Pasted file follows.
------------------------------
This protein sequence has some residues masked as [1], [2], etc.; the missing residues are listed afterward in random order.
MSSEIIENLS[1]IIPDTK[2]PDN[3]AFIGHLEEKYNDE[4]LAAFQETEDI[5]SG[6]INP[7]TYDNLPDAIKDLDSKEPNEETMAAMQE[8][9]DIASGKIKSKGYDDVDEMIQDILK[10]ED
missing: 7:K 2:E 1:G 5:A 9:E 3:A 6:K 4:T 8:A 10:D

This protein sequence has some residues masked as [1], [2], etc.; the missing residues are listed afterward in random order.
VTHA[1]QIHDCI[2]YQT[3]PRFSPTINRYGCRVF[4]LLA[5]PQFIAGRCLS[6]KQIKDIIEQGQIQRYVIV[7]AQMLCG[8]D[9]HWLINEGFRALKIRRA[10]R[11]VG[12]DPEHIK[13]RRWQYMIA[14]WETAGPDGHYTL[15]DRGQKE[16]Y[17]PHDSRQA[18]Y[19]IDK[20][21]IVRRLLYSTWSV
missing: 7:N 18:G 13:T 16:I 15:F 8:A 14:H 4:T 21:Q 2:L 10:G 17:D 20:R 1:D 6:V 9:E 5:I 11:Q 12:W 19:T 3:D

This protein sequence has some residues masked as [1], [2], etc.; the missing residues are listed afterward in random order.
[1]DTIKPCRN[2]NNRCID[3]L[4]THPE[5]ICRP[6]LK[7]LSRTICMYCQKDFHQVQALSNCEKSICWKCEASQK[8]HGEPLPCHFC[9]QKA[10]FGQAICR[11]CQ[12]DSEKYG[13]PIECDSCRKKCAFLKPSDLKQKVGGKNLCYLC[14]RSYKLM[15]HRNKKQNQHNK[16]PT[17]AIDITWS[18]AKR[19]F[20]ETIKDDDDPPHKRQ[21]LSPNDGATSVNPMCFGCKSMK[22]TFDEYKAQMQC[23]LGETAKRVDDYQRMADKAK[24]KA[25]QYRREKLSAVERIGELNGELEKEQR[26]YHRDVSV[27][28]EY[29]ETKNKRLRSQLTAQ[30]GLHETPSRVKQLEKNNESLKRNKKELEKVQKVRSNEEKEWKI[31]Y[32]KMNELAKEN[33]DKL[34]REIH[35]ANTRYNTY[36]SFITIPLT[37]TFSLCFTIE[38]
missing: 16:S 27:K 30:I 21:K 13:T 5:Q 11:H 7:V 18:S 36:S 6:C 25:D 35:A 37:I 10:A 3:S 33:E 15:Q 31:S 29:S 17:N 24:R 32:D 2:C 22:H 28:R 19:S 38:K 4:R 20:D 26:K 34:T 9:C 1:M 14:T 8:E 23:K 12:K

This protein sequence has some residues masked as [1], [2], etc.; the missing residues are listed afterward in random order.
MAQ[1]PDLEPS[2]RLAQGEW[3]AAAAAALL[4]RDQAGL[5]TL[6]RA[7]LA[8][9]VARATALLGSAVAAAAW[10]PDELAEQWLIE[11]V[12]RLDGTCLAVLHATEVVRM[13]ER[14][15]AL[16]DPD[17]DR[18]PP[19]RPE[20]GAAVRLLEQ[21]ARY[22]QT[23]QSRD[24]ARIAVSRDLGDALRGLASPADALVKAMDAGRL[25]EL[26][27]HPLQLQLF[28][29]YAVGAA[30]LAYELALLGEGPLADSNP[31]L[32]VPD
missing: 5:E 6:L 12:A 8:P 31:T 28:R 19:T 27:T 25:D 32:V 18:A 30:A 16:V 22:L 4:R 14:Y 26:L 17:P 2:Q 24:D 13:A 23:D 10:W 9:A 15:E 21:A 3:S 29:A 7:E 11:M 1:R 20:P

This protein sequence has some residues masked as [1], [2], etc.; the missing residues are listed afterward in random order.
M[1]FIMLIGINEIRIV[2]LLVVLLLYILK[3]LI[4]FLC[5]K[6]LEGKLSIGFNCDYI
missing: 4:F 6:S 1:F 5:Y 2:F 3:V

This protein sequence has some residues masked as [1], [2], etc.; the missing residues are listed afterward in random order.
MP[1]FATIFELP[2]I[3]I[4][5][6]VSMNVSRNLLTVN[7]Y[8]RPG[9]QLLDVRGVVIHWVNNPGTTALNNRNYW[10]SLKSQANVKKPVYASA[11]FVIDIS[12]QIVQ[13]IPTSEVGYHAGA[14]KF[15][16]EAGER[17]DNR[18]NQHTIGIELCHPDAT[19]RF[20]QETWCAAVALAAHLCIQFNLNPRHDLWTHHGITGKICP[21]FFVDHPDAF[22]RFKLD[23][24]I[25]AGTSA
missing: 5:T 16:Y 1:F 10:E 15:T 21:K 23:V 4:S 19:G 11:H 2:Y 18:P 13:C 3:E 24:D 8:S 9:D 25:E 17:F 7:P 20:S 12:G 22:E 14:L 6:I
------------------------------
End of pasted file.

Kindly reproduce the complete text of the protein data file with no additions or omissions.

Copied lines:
This protein sequence has some residues masked as [1], [2], etc.; the missing residues are listed afterward in random order.
MSSEIIENLS[1]IIPDTK[2]PDN[3]AFIGHLEEKYNDE[4]LAAFQETEDI[5]SG[6]INP[7]TYDNLPDAIKDLDSKEPNEETMAAMQE[8][9]DIASGKIKSKGYDDVDEMIQDILK[10]ED
missing: 7:K 2:E 1:G 5:A 9:E 3:A 6:K 4:T 8:A 10:D

This protein sequence has some residues masked as [1], [2], etc.; the missing residues are listed afterward in random order.
VTHA[1]QIHDCI[2]YQT[3]PRFSPTINRYGCRVF[4]LLA[5]PQFIAGRCLS[6]KQIKDIIEQGQIQRYVIV[7]AQMLCG[8]D[9]HWLINEGFRALKIRRA[10]R[11]VG[12]DPEHIK[13]RRWQYMIA[14]WETAGPDGHYTL[15]DRGQKE[16]Y[17]PHDSRQA[18]Y[19]IDK[20][21]IVRRLLYSTWSV
missing: 7:N 18:G 13:T 16:I 15:F 8:A 14:H 4:T 21:Q 2:L 10:G 17:D 20:R 1:D 6:V 9:E 5:I 11:Q 12:W 19:T 3:D

This protein sequence has some residues masked as [1], [2], etc.; the missing residues are listed afterward in random order.
[1]DTIKPCRN[2]NNRCID[3]L[4]THPE[5]ICRP[6]LK[7]LSRTICMYCQKDFHQVQALSNCEKSICWKCEASQK[8]HGEPLPCHFC[9]QKA[10]FGQAICR[11]CQ[12]DSEKYG[13]PIECDSCRKKCAFLKPSDLKQKVGGKNLCYLC[14]RSYKLM[15]HRNKKQNQHNK[16]PT[17]AIDITWS[18]AKR[19]F[20]ETIKDDDDPPHKRQ[21]LSPNDGATSVNPMCFGCKSMK[22]TFDEYKAQMQC[23]LGETAKRVDDYQRMADKAK[24]KA[25]QYRREKLSAVERIGELNGELEKEQR[26]YHRDVSV[27][28]EY[29]ETKNKRLRSQLTAQ[30]GLHETPSRVKQLEKNNESLKRNKKELEKVQKVRSNEEKEWKI[31]Y[32]KMNELAKEN[33]DKL[34]REIH[35]ANTRYNTY[36]SFITIPLT[37]TFSLCFTIE[38]
missing: 16:S 27:K 30:I 21:K 13:T 5:Q 11:H 7:V 18:S 36:S 6:C 25:D 35:A 37:I 10:A 3:S 33:E 15:Q 31:S 29:S 17:N 24:R 32:D 2:C 22:H 28:R 19:S 38:K 4:R 20:D 26:K 34:T 9:C 1:M 14:T 8:E 23:K 12:K

This protein sequence has some residues masked as [1], [2], etc.; the missing residues are listed afterward in random order.
MAQ[1]PDLEPS[2]RLAQGEW[3]AAAAAALL[4]RDQAGL[5]TL[6]RA[7]LA[8][9]VARATALLGSAVAAAAW[10]PDELAEQWLIE[11]V[12]RLDGTCLAVLHATEVVRM[13]ER[14][15]AL[16]DPD[17]DR[18]PP[19]RPE[20]GAAVRLLEQ[21]ARY[22]QT[23]QSRD[24]ARIAVSRDLGDALRGLASPADALVKAMDAGRL[25]EL[26][27]HPLQLQLF[28][29]YAVGAA[30]LAYELALLGEGPLADSNP[31]L[32]VPD
missing: 5:E 6:L 12:A 8:P 31:T 28:R 19:T 27:T 25:D 32:V 18:A 30:A 16:V 22:L 4:R 14:Y 26:L 17:P 2:Q 24:D 13:A 23:D 10:W 9:A 15:E 21:A 3:S 29:A 7:E 11:M 1:R 20:P

This protein sequence has some residues masked as [1], [2], etc.; the missing residues are listed afterward in random order.
M[1]FIMLIGINEIRIV[2]LLVVLLLYILK[3]LI[4]FLC[5]K[6]LEGKLSIGFNCDYI
missing: 4:F 6:S 1:F 5:Y 2:F 3:V

This protein sequence has some residues masked as [1], [2], etc.; the missing residues are listed afterward in random order.
MP[1]FATIFELP[2]I[3]I[4][5][6]VSMNVSRNLLTVN[7]Y[8]RPG[9]QLLDVRGVVIHWVNNPGTTALNNRNYW[10]SLKSQANVKKPVYASA[11]FVIDIS[12]QIVQ[13]IPTSEVGYHAGA[14]KF[15][16]EAGER[17]DNR[18]NQHTIGIELCHPDAT[19]RF[20]QETWCAAVALAAHLCIQFNLNPRHDLWTHHGITGKICP[21]FFVDHPDAF[22]RFKLD[23][24]I[25]AGTSA
missing: 5:T 16:Y 1:F 10:E 15:T 21:K 23:V 4:S 19:G 11:H 2:Y 18:P 13:C 3:E 24:D 8:S 9:D 25:E 17:F 7:P 20:S 12:G 22:E 14:L 6:I